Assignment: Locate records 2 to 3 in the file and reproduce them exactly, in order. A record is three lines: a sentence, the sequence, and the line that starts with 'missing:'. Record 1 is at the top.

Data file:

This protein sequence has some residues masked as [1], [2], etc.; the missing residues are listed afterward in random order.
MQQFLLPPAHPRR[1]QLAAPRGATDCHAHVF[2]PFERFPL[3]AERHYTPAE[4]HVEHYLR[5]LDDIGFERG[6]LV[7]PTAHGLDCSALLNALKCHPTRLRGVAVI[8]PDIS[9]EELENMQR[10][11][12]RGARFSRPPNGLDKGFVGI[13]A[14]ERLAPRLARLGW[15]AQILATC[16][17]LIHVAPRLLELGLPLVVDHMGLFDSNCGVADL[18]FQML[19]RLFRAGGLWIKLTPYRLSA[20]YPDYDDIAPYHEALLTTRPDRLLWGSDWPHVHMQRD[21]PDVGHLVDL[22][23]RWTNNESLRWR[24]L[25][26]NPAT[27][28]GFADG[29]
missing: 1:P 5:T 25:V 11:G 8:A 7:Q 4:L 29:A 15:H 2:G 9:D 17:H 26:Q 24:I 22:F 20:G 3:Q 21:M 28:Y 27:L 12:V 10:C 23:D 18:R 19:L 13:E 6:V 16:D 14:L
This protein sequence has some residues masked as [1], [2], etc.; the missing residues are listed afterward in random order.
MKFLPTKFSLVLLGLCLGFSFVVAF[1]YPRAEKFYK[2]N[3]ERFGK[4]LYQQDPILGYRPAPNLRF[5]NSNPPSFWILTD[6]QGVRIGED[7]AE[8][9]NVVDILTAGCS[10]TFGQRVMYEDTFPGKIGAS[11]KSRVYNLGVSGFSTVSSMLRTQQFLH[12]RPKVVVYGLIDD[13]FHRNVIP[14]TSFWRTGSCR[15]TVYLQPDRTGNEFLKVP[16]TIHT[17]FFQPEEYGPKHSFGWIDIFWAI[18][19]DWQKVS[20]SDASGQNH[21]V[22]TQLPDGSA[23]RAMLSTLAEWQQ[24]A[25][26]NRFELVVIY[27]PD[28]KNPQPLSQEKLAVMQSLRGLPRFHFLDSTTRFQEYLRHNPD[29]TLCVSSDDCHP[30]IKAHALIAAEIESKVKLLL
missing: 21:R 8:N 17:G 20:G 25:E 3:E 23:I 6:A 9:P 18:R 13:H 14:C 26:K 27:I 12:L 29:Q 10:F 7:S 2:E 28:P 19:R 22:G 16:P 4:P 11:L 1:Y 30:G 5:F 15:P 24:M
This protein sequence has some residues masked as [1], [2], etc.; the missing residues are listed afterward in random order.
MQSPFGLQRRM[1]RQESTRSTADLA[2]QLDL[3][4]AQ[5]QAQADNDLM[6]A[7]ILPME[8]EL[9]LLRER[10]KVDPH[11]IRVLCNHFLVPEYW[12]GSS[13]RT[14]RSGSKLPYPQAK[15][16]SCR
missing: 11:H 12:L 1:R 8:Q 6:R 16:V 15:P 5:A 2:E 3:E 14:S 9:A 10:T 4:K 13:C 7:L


This protein sequence has some residues masked as [1], [2], etc.; the missing residues are listed afterward in random order.
MKFLPTKFSLVLLGLCLGFSFVVAF[1]YPRAEKFYK[2]N[3]ERFGK[4]LYQQDPILGYRPAPNLRF[5]NSNPPSFWILTD[6]QGVRIGED[7]AE[8][9]NVVDILTAGCS[10]TFGQRVMYEDTFPGKIGAS[11]KSRVYNLGVSGFSTVSSMLRTQQFLH[12]RPKVVVYGLIDD[13]FHRNVIP[14]TSFWRTGSCR[15]TVYLQPDRTGNEFLKVP[16]TIHT[17]FFQPEEYGPKHSFGWIDIFWAI[18][19]DWQKVS[20]SDASGQNH[21]V[22]TQLPDGSA[23]RAMLSTLAEWQQ[24]A[25][26]NRFELVVIY[27]PD[28]KNPQPLSQEKLAVMQSLRGLPRFHFLDSTTRFQEYLRHNPD[29]TLCVSSDDCHP[30]IKAHALIAAEIESKVKLLL
missing: 21:R 8:N 17:G 20:G 25:E 3:E 23:I 6:A 9:P 18:R 13:H 14:C 26:K 27:I 12:L 29:Q 10:F 7:S 2:E 28:P 19:R 22:G 16:P 4:P 11:L 1:Y 30:G 5:F 15:P 24:M
This protein sequence has some residues masked as [1], [2], etc.; the missing residues are listed afterward in random order.
MQSPFGLQRRM[1]RQESTRSTADLA[2]QLDL[3][4]AQ[5]QAQADNDLM[6]A[7]ILPME[8]EL[9]LLRER[10]KVDPH[11]IRVLCNHFLVPEYW[12]GSS[13]RT[14]RSGSKLPYPQAK[15][16]SCR
missing: 11:H 12:L 1:R 8:Q 6:R 16:V 15:P 5:A 2:E 3:E 14:S 9:A 10:T 4:K 13:C 7:L